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Vehicle Liens and Car Insurance

Vehicle liens and car insurance are connected to one another because the existence of a lien impacts the way you must frame your auto insurance policy. If your car has a lien on it you are required to include certain elements on your policy that would otherwise be optional. Anyone financing or leasing vehicles needs to be aware of the ramifications of this decision on their car insurance policy. It is smart to know all the facts so that you can make good choices going forward as an auto owner and a car insurance consumer.

Types of Auto Liens

A lien in a general sense is a demand placed on a piece of property for the satisfaction of a debt. In the case of auto liens, most of the time the lenders providing financing for the car are its lien holders, retaining their rights to their investment in the car until the lien is satisfied. One of the demands of auto lien holders is that car insurance coverage be purchased and maintained. This protects their interests in the vehicle until it is paid off. The good news for auto insurance policy holders is that car insurance, even if it's student auto insurance deductions, protects our interests as well.

There are other types of auto liens, of course. For example, the IRS might place a lien on a car for the satisfaction of taxes owed by the car owner. These are called involuntary liens. They are different than the ones banks and other lending institutions have on cars being paid for because they include provisions that the car will be seized after a certain stated time period if the tax debt is not taken care of. Often taxpayers who go through experiences like these are able to work out payment plans or other deals if they are unable to come up with the whole sum at once. It is possible to keep your property but it requires you to take action and own up to what you owe.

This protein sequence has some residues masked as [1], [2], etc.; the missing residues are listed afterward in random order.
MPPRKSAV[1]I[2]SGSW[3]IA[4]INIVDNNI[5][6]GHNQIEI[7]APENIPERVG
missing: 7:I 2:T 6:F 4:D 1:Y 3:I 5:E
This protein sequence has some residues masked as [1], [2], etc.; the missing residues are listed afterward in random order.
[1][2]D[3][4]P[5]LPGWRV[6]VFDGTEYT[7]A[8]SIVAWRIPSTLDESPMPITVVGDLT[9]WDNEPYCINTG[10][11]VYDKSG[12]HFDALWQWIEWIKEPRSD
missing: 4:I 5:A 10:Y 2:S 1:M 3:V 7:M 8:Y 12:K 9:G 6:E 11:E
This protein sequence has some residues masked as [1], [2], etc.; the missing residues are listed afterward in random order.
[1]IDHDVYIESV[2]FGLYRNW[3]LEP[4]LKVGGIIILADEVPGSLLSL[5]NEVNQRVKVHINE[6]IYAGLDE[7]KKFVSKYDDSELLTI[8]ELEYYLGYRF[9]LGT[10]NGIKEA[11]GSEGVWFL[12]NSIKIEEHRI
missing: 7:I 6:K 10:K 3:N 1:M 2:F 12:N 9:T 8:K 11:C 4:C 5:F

When a lien is placed on a car or other piece of property by the IRS, it will be sold if some arrangement is not made to repay the amount owed. Only after the entire balance owed is paid will you see any money from the sale. For this reason it is important to act quickly and take these things seriously. Make sure to get things squared away with the IRS, and by all means keep up with car and car insurance payments on the vehicle. This will keep other lien holders at bay and simplify the whole situation for you.

What an Auto Lien Means

Liens from the federal government are not all that common, but auto liens from financial institutions are very common. When there is a lien on your car it means that you are buying car insurance not only to cover your own interests in the vehicle but the lien holder's as well. The lien holder is really the legal owner of the car until you repay all the money you borrowed to make the purchase. This type of lien is a voluntary lien, one you enter into voluntarily. The significance of voluntary liens in car insurance terms is this: the bank or other institution listed on the title can demand more than what the law requires in your state for your insurance policy. And most lien holders do just that.

Collision and comprehensive insurance are standard fare items that lien holders require of policies on cars in which they have an unsatisfied financial stake, including personal and business car insurance policies. But some demand even more than just comprehensive collision insurance, what we would ordinarily call a "full coverage" policy. You may have to insure the vehicle for more than its actual cash value (ordinarily the limit of collision and comprehensive) if you owe more than this amount. Lien holders want to make sure they get their money back in the event of an accident. They need to guarantee the protection of their monetary interest in a car.

Vehicle Liens and Insurance Deductibles

In spite of the fact that lien holders typically demand certain levels of coverage on a car and will even assign a policy to you from an insurer they choose if you fail to keep adequately insured, they will have no part in paying the premium for insuring the car or for paying the deductible in the event of a claim. They require the full payoff of a vehicle if it is a total loss, meaning you could be left essentially paying your deductible for nothing.

Learn all you can about vehicle liens and car insurance. Get quotes on policies that are in compliance with your lien holder's demands and save money on your rates by shopping online using our free rate quote form.


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